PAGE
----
You can also use the gadget for a short time on its removable, internal Li-Ion battery, which is good for about 10-15 minutes of fun. The suction pad work fine, and it comes with two little dials that allow you to position the camera's pitch and roll. Furthermore, you can freely set the yaw angle by swiveling the camera using the mighty power of your hands. My testing shows the DVR-027 to resist accidental touches and fiddles fairly well, so you won't have to readjust the position that often. The trickiest part is clicking the SD card in and out of its spring slot, where you might alter the roll by a click or two.
What DVR-027 won't give you, though, is the following. No GPS-assisted features, like your position or speed in real time. You don't get any full HD, either. There's a reason why the camera costs what it costs, and for what it offers, you get a decent punch.
I have been using the DVR-027 for two months now, and I must admit I'm pleased. The camera works pretty well. It just sits there and records the action, including some of more or less awesome moments that you will soon be seeing, as part of my recent car reviews adventure. Yes, you should read my car reviews, too. Right NOW!
DVR-027 does not shake and stutter, it's resistant to bumps and jolts in the road, and it works across a wide span of temperatures, without a hitch. My real-life testing shows good results between about low minus and 35 degrees Celsius, even though the minus stuff is below the official range. I didn't get a chance to test anything else yet.
The video quality is fairly decent, but you should try to keep the windshield free of smudges. Audio is less stellar, but it's still okay. Again, it all depends on how you like to drive. If you blast music while rolling the windows down at high speed, then do not expect orchestra quality recordings. Overall, not bad. Especially since you paid only USD50-60 for this kind of fun.
At night, or rather, in low-light conditions, the footage turns slightly grainy, but it is still useful. As a rule of thumb, the camera will capture whatever your own eye can capture. So if you see someone's plates, DVR-027 seems them, too, and if you're having a hard time reading the numbers and letters, then the dash camera will struggle about the same. You might be able to decipher things better using post-processing and filtering and such, but the raw clips will be as good as your own eye. Give or take.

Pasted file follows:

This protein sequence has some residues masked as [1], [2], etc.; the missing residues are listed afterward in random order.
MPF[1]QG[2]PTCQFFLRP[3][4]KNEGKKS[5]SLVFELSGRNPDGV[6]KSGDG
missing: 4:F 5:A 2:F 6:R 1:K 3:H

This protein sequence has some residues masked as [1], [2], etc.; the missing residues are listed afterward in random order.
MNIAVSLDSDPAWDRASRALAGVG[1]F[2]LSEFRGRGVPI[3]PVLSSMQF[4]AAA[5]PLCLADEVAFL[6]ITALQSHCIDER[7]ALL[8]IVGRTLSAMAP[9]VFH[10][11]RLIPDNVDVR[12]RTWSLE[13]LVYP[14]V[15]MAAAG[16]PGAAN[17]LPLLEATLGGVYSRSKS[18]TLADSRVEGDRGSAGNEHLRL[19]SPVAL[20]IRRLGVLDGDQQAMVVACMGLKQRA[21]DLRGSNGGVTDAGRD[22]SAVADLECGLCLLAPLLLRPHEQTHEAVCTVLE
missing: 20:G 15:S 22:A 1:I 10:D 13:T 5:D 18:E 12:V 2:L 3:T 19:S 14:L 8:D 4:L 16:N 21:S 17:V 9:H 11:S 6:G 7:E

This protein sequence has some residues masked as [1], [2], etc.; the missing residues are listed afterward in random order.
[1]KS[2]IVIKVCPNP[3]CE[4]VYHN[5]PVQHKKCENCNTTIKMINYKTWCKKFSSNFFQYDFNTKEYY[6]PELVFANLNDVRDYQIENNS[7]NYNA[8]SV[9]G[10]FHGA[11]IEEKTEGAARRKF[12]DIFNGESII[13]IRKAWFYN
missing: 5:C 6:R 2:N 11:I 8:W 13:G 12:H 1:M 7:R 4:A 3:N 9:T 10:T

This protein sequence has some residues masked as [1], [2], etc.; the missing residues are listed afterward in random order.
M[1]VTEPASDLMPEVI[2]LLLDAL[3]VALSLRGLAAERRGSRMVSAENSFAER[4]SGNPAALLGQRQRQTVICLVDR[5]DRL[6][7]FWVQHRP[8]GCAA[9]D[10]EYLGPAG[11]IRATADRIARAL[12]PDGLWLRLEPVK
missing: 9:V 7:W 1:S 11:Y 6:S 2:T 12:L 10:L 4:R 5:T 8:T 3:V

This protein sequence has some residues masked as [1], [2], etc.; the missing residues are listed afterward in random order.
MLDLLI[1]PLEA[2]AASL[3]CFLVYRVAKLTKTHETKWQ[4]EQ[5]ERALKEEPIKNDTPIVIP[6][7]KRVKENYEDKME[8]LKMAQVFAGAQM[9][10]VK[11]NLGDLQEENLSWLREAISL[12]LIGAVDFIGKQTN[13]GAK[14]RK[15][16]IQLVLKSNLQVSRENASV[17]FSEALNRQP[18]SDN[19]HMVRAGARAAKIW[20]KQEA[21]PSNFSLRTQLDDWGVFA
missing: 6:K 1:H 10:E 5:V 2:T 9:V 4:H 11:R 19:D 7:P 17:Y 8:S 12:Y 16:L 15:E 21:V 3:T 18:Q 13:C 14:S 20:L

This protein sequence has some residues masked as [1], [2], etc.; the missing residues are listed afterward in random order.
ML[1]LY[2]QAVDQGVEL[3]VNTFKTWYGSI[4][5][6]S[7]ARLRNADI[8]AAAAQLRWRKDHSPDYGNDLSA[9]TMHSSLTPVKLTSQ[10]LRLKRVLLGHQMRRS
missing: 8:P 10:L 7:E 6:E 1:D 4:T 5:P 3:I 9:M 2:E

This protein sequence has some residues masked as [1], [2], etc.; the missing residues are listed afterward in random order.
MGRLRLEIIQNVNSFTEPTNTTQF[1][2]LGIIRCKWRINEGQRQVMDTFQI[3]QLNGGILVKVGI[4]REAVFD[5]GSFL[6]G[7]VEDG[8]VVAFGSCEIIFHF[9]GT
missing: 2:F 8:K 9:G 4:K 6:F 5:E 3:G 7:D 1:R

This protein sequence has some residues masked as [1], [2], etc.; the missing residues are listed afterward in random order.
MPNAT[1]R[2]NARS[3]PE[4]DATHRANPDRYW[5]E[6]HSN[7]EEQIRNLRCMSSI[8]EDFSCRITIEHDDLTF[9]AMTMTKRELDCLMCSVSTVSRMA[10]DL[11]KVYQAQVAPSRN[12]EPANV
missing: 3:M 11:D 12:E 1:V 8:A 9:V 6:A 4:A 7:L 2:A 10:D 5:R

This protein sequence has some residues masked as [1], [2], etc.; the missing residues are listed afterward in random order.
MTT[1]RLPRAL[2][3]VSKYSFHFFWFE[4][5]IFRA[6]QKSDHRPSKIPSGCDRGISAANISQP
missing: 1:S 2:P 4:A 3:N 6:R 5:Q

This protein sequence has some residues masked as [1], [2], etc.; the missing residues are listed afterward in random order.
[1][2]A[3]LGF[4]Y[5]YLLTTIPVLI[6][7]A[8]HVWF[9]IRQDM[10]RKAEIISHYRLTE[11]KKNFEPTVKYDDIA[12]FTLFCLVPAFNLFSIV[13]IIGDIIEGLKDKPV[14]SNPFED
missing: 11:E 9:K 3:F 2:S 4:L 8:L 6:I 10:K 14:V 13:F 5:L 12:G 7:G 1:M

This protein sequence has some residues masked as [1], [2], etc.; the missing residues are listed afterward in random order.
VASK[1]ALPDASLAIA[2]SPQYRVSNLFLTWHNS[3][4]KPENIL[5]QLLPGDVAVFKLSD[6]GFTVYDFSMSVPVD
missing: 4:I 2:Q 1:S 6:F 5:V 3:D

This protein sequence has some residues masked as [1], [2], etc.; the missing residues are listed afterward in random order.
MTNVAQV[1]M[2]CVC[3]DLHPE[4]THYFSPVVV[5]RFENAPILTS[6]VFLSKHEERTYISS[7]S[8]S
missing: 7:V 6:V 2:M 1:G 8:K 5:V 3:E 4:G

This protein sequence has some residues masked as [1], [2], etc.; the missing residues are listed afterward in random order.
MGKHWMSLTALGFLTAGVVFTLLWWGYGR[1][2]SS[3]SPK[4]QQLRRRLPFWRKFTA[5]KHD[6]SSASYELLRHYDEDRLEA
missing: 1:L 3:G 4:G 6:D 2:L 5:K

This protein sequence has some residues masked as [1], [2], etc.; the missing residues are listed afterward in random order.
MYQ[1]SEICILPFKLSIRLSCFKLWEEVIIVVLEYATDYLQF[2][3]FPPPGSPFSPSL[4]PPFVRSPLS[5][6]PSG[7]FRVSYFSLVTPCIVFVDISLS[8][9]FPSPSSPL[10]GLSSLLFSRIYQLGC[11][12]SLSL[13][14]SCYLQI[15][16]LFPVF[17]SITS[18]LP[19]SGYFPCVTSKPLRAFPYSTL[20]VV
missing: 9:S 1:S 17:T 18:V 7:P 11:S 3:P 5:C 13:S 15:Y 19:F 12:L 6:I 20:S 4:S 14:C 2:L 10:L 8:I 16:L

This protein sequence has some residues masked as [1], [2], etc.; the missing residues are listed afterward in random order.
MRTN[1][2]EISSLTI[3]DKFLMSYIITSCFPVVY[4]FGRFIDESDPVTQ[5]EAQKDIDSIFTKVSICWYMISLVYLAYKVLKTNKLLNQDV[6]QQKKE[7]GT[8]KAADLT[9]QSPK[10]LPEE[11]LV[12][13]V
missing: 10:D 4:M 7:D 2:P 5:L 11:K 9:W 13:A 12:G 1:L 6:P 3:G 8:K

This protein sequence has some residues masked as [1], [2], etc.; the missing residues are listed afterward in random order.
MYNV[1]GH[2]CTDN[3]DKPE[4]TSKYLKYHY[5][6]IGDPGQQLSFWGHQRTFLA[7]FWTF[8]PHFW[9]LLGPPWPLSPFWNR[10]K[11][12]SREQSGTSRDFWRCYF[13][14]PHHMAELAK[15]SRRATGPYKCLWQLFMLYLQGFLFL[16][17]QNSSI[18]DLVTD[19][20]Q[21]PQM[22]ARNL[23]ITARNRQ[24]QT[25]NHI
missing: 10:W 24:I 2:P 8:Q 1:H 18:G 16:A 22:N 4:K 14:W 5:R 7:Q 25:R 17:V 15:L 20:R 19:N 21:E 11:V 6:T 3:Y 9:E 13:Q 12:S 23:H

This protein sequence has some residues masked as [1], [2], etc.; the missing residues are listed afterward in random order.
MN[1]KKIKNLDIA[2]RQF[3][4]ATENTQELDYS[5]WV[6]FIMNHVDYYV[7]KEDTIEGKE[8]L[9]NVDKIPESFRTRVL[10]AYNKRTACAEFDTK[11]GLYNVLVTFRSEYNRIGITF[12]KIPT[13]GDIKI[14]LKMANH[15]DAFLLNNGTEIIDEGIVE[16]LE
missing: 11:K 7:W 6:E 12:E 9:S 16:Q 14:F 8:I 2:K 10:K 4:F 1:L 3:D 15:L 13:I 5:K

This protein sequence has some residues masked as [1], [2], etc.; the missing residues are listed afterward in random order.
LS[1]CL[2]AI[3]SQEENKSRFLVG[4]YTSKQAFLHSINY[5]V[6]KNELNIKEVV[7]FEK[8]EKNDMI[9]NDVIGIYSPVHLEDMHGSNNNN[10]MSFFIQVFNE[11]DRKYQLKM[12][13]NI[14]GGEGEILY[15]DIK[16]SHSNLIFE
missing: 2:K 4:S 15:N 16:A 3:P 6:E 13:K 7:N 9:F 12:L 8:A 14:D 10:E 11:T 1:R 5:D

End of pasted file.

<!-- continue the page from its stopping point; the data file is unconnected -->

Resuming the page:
Best of all, you might indulge in some self-grandiose action by watching your own driving and marveling how good you really are, and gloating over those less skilled. You might also capture a few memorable moments as well as a handful of traffic violations, all of which could be used to provide viewing material on public channels. Enter Youtube. Speaking of which, some nice clips coming soon. Do hold your breath.
Overall, DVR-027 is a reasonable dashboard camera, with a solid set of features. It is not the best in any one category by all means, but it provides a balanced combo of options for a relatively small investment. You get 720p of video plus audio, wide angle, all sorts of recording features, and a robust design, and that's more than enough for your first experience with driving & filming. You won't be the next Lars Von Trier, for sure, but there's an ever so slim chance your clips might get some views on Youtube.
I think using a dashboard camera is a smart choice for a responsible driver nowadays. If you're busy texting and sexting while driving, you might as well take live footage of what you and those around you are doing. In the long run, it will help improve your driving skills as well as courtesy, because you just might turn that much more chivalrous when there's a recording device capturing your profanities. Then, should the bad luck chance it, you might even have an actual proof 'twas the other driver what done it. We're done, I guess. DVR-027 is an interesting gadget, well worth its price. 8/10. Cut.